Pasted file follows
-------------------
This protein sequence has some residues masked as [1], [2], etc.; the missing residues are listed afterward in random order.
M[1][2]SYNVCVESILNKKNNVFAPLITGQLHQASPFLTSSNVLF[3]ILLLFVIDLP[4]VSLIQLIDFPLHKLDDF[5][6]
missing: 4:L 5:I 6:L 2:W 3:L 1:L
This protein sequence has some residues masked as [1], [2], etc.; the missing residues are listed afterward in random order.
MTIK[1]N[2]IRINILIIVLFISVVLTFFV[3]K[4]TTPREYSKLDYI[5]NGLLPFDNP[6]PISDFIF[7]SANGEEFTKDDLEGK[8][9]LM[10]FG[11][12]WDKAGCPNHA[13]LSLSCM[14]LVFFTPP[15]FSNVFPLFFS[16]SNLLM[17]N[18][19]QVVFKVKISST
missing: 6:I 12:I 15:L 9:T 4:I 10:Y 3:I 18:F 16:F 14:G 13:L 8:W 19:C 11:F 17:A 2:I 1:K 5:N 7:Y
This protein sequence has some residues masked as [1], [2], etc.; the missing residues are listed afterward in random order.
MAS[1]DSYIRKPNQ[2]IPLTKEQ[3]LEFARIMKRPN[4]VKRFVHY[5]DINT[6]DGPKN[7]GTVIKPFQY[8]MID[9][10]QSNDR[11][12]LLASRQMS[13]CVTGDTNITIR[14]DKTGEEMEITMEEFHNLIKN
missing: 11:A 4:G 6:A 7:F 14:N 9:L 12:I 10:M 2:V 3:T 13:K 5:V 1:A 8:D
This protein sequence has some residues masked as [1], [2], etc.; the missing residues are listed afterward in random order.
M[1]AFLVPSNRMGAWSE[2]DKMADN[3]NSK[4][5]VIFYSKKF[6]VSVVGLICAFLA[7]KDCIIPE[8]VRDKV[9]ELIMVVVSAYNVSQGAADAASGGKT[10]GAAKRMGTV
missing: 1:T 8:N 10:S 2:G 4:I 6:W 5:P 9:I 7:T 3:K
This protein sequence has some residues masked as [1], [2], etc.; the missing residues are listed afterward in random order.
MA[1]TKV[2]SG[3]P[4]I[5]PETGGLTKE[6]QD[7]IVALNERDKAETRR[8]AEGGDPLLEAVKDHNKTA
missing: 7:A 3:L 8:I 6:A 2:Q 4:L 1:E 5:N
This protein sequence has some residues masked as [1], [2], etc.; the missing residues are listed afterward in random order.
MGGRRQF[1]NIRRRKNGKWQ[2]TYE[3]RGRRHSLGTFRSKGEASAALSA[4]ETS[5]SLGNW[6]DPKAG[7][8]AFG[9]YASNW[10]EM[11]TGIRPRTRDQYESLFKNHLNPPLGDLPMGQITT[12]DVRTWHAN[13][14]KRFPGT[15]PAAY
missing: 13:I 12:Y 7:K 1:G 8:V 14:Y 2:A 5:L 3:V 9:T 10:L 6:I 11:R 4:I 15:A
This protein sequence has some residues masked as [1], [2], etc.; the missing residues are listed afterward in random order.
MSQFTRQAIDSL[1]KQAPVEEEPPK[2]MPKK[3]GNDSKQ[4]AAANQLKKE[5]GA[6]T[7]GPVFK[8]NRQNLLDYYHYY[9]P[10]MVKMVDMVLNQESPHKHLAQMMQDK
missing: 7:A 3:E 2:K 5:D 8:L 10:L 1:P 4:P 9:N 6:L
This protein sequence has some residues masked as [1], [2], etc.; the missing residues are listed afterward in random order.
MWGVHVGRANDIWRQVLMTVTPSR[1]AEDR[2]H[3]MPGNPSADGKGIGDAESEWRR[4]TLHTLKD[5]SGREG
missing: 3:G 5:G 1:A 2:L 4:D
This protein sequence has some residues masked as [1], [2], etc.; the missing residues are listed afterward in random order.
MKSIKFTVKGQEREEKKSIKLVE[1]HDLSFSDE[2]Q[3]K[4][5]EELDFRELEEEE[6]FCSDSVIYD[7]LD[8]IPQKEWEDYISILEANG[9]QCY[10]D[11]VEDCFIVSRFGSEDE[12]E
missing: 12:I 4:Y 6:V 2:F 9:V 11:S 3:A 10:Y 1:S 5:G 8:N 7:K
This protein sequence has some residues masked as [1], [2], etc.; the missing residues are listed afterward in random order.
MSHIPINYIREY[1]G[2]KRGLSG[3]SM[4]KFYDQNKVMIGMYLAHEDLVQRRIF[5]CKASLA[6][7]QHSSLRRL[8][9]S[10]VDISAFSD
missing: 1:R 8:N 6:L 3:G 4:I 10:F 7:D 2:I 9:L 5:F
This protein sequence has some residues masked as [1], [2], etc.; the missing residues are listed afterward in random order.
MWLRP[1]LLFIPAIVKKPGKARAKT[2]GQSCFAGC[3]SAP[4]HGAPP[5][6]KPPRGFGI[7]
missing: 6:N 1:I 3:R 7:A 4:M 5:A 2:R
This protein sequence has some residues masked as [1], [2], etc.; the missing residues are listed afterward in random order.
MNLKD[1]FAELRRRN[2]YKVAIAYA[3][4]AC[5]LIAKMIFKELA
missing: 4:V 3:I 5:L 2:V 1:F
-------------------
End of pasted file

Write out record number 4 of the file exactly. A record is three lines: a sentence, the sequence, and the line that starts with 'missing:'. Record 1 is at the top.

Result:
This protein sequence has some residues masked as [1], [2], etc.; the missing residues are listed afterward in random order.
M[1]AFLVPSNRMGAWSE[2]DKMADN[3]NSK[4][5]VIFYSKKF[6]VSVVGLICAFLA[7]KDCIIPE[8]VRDKV[9]ELIMVVVSAYNVSQGAADAASGGKT[10]GAAKRMGTV
missing: 1:T 8:N 10:S 2:G 4:I 6:W 5:P 9:I 7:T 3:K